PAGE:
Cardio Workouts During Pregnancy

Cardio Workouts During Pregnancy

Updated: Dec 2, 2019

Are you sure you should be doing this? I don't think it's good for you. Oh you should just stick to light stretches, you know? 


These are just some of the annoying "tips" I got from people around me when I was pregnant and worked out. Reality is, that the majority of people are not aware of the actual benefits of working out during pregnancy, not to mention specifically prenatal cardio workouts. Most people are intimidated by it, making pregnant ladies feel guilty when working out with a baby bump and fearing from it. The truth is that cardio workout during pregnancy offers great health benefits, both for mom and for baby. 



Prenatal Dance Workout

So... Why should you do cardio workouts during pregnancy? Here are some great reasons for you: 1. My top favorite reason: because it feels good. And it's not just me saying, it's also supported by science: Cardio workouts release endorphins in your brain, which improve your mood. 

2. It helps with reducing back and hip pain, and generally assisting you with coping better with the changes your body is going through during pregnancy. 3. It increases blood flow, so whenever you feel like your feet are twice as big as they were before, just start moving.

4. It helps with calming down your sympathetic nervous system, or in other words: decreases your stress levels. 5. It increases oxygen delivery to tissues, as blood flow is better like mentioned before.

6. It helps with weight management, and increases potential for gestational diabetes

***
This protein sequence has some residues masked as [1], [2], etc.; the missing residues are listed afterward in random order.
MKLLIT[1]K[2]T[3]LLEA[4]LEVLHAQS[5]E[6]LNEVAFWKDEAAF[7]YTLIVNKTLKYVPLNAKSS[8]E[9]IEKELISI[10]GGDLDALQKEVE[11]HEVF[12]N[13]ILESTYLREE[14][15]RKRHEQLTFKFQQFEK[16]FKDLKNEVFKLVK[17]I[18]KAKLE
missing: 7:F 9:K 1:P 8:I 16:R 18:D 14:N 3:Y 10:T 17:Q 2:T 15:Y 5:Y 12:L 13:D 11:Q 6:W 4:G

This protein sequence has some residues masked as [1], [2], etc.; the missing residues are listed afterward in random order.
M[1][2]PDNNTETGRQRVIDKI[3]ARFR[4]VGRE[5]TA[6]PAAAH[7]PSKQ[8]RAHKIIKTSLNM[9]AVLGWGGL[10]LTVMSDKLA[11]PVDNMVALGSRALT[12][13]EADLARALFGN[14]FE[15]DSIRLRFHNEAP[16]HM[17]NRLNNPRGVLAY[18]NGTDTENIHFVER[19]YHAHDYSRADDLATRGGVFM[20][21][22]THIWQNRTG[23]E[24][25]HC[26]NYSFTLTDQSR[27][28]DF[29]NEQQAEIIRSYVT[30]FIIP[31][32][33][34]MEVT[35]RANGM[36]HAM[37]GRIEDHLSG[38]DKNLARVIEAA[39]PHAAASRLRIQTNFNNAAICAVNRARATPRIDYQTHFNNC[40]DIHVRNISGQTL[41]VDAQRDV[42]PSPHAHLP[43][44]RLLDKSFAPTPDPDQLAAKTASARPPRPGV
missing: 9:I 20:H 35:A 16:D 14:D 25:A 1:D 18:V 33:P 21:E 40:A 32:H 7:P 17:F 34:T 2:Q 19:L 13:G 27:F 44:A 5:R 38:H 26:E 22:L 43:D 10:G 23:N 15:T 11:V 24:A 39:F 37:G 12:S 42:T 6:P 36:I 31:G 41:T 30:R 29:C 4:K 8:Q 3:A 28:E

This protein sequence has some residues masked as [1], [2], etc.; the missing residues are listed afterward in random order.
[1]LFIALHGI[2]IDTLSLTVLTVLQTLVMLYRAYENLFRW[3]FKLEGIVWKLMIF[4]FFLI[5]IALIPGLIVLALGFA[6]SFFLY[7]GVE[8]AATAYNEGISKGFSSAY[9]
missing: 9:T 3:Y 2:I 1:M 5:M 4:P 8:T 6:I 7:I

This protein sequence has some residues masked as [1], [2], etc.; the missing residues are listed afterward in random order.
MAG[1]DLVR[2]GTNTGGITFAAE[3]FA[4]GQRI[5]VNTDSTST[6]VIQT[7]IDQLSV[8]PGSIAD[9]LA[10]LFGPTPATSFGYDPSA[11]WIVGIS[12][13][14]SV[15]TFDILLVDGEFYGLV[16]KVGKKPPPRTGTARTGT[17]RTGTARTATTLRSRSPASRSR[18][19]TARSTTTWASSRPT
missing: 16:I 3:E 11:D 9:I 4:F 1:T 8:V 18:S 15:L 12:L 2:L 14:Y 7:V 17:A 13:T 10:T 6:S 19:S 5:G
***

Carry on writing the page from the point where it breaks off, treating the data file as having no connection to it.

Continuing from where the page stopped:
That being said, being safe and knowing what to do and how far you can push yourself is just as important. Before I continue, please note: Working out during pregnancy if safe for women with a healthy pregnancy. Always consult with your doctor before engaging in any physical activity when pregnant. 

How hard should you be working out? If we want to look scientifically into it, the safest would be to stay between 50%-75% of your heart rate max (definitely avoid getting to 95%-100% of your heart rate max). This measuring technique has a few flaws though: 1. It's hard knowing your exact heart rate during workout unless you wear a heart rate monitor.

2. Blood volume and heart rate are changing during pregnancy, so this won't be accurate.

3. Each woman is different, and comes from a different exercise and physical abilities background, making resting heart different, and therefore inaccuracy in calculating heart rate max and reserves. 

What CAN you do to monitor your cardio workout? Here's a list of aerobic workouts you can do, plus: Use the TALK TEST: The best way to know you are good is by talking while working out. Yup, that's right :) When working out during pregnancy, you should be able to maintain an ongoing conversation without getting out of breath. If you feel like you need to stop for air in the middle of the workout, this might mean you've gone too far. And this is also the exact method I use with my clients during classes: On my prenatal classes I encourage my moms to have conversations and talk, as this helps me know how hard they are working out (unlike in my regular fitness classes, where I actually prefer my trainees to focus on their doing and give their all, getting to a breathless point ;)).

Other things to pay attention to for a proper prenatal cardio workout: 1. Drink water. Not only during the workout but well before. Our body needs hydration all the time, and needs time to transfer the fluids to our tissues. Therefore drinking is crucial 24/7. we can't expect to drink a minute before we work out and then all will be fine. 2. Make sure to warm up and cool down properly.  3. Take breaks whenever needed.

4. Listen to your body. At the end of the day - you know better than anyone how you feel today. your body, your decision. Don't let anyone push you into doing more than feels right to you.

Warning signs: If you feel dizzy, short of breath or experience vaginal bleeding or pain of any kind, stop exercising immediately and call your doctor.

Bottom line: If it feels good and the doc is okay with it - go for it. Don't let others feel like they can boss you around. Your body. Your life. Your decision.

xoxo,

Tal